Intelligent des Evolution awareness wrote:
> To accomodate this, we've constructed a definition of Darwinism which
> is, "the scientific theory which, operating under the philosophies of
> materialism and naturalism, makes the assertion that life today is the
> result of purely natural processes, such as the natural chemical origins
> of the first cell, and a mutatation-selection mechanism causing
> microevolution, macroevolution, speciation, which account for the origins
> of all cellular functions, morphologies, and common ancestry through
> descent with modification for all life forms."
> p.s. I like John Burgeson's modifications also, as I think they better
> reflect what we're trying to say.
> George Murphy says our version rules out that God is involved at any
> level. I disagree, for God coul be behind it as a secondary cause. My
> definition deals only with first causes, as natural mechanisms are only
> first causes.
The most natural reading of the statement that "life today is the
result of PURELY natural processes" (my emphasis added) is that there are no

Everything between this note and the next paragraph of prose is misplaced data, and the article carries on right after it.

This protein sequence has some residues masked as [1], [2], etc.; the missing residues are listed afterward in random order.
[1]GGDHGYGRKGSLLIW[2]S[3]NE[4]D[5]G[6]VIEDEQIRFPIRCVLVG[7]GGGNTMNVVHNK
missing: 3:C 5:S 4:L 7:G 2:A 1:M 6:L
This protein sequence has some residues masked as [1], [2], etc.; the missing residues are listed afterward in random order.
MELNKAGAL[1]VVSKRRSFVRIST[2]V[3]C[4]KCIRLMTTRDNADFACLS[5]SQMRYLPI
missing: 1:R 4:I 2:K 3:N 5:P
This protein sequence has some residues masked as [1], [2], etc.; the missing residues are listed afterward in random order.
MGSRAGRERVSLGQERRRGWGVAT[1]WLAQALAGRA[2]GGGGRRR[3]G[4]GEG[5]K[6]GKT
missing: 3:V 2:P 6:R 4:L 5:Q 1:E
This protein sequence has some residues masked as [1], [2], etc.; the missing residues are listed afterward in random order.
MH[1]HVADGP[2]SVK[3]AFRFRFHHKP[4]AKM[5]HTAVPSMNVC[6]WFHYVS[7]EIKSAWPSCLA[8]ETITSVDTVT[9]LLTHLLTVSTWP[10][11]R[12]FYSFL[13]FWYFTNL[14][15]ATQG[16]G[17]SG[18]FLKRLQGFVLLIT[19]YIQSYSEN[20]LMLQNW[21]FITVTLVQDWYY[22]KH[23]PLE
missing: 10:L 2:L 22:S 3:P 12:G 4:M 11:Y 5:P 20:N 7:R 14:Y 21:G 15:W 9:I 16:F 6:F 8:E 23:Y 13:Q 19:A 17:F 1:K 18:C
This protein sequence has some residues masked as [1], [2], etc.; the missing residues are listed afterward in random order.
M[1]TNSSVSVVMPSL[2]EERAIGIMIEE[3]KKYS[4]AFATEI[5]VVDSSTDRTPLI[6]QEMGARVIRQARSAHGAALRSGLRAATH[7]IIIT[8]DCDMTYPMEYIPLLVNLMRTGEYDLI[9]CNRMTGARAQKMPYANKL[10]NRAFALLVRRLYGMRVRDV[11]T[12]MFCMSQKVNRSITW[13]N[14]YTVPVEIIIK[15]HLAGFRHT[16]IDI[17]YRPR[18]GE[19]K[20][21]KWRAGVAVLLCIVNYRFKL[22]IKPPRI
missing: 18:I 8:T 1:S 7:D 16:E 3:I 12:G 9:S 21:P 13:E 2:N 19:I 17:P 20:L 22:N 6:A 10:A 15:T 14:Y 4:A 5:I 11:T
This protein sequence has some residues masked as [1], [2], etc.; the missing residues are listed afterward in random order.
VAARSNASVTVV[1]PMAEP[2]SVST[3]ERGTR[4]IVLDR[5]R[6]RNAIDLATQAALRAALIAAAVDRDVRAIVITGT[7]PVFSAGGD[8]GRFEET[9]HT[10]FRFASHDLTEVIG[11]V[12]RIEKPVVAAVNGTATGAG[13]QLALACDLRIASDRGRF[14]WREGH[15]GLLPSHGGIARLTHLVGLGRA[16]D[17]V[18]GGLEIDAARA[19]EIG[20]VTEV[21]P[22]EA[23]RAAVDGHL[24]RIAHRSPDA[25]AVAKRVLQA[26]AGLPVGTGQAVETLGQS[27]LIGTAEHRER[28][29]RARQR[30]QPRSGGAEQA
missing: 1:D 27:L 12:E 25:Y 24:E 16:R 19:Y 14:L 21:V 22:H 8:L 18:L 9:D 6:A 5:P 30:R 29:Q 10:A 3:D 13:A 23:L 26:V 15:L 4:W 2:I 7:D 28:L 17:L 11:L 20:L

other causes of life than natural processes, so that divine action is
excluded. This may not be your intention but it is the way most people will
understand the statement. If you don't mean to include those who believe that
God acts through the processes you list then you should be explicit about
BTW, your terminology is at variance with traditional theological
language. A belief in divine action through natural processes is usually
expressed by saying that God is the primary cause who acts through creatures
as secondary causes. You've reversed this, which is likely to be confusing.
George L. Murphy
"The Science-Theology Interface"
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